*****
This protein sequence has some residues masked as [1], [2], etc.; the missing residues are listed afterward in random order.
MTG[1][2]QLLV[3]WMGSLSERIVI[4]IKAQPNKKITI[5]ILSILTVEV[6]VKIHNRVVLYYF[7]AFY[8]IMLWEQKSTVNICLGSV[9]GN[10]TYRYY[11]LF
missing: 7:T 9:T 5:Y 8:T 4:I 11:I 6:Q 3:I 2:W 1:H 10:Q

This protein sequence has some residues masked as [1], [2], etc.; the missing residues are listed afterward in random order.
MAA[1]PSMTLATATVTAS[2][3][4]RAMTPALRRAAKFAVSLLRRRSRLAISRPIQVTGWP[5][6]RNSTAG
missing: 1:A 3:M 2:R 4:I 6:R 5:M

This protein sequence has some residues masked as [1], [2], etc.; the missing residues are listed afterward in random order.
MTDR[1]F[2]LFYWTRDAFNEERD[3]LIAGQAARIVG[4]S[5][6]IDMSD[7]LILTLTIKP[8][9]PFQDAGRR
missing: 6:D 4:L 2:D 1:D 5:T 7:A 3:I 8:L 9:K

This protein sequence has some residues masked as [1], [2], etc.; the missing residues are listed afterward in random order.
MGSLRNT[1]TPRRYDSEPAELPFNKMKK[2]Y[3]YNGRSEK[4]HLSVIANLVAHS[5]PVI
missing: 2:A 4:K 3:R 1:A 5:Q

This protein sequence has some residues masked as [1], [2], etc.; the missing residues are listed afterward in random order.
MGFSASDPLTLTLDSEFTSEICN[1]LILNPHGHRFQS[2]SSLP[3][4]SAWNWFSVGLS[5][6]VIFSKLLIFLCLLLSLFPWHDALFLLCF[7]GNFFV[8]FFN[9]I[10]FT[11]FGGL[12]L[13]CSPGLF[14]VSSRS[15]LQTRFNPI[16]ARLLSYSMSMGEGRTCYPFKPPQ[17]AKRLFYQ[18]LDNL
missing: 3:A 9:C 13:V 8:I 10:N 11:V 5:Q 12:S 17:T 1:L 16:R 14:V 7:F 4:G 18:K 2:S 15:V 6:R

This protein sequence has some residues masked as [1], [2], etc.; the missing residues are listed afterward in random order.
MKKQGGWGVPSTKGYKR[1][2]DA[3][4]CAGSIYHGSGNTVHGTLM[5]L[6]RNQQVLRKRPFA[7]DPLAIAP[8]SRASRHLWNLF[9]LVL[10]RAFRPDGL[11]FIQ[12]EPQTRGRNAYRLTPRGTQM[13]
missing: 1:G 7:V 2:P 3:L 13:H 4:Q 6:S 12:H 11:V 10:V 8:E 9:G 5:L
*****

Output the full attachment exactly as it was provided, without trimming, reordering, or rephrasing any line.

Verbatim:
This protein sequence has some residues masked as [1], [2], etc.; the missing residues are listed afterward in random order.
MTG[1][2]QLLV[3]WMGSLSERIVI[4]IKAQPNKKITI[5]ILSILTVEV[6]VKIHNRVVLYYF[7]AFY[8]IMLWEQKSTVNICLGSV[9]GN[10]TYRYY[11]LF
missing: 7:T 9:T 5:Y 8:T 4:I 11:I 6:Q 3:I 2:W 1:H 10:Q

This protein sequence has some residues masked as [1], [2], etc.; the missing residues are listed afterward in random order.
MAA[1]PSMTLATATVTAS[2][3][4]RAMTPALRRAAKFAVSLLRRRSRLAISRPIQVTGWP[5][6]RNSTAG
missing: 1:A 3:M 2:R 4:I 6:R 5:M

This protein sequence has some residues masked as [1], [2], etc.; the missing residues are listed afterward in random order.
MTDR[1]F[2]LFYWTRDAFNEERD[3]LIAGQAARIVG[4]S[5][6]IDMSD[7]LILTLTIKP[8][9]PFQDAGRR
missing: 6:D 4:L 2:D 1:D 5:T 7:A 3:I 8:L 9:K

This protein sequence has some residues masked as [1], [2], etc.; the missing residues are listed afterward in random order.
MGSLRNT[1]TPRRYDSEPAELPFNKMKK[2]Y[3]YNGRSEK[4]HLSVIANLVAHS[5]PVI
missing: 2:A 4:K 3:R 1:A 5:Q

This protein sequence has some residues masked as [1], [2], etc.; the missing residues are listed afterward in random order.
MGFSASDPLTLTLDSEFTSEICN[1]LILNPHGHRFQS[2]SSLP[3][4]SAWNWFSVGLS[5][6]VIFSKLLIFLCLLLSLFPWHDALFLLCF[7]GNFFV[8]FFN[9]I[10]FT[11]FGGL[12]L[13]CSPGLF[14]VSSRS[15]LQTRFNPI[16]ARLLSYSMSMGEGRTCYPFKPPQ[17]AKRLFYQ[18]LDNL
missing: 3:A 9:C 13:V 8:I 10:N 11:V 5:Q 12:S 17:T 1:L 16:R 14:V 7:F 4:G 18:K 2:S 15:V 6:R

This protein sequence has some residues masked as [1], [2], etc.; the missing residues are listed afterward in random order.
MKKQGGWGVPSTKGYKR[1][2]DA[3][4]CAGSIYHGSGNTVHGTLM[5]L[6]RNQQVLRKRPFA[7]DPLAIAP[8]SRASRHLWNLF[9]LVL[10]RAFRPDGL[11]FIQ[12]EPQTRGRNAYRLTPRGTQM[13]
missing: 1:G 7:V 2:P 3:L 13:H 4:Q 6:S 12:H 11:V 10:V 8:E 9:G 5:L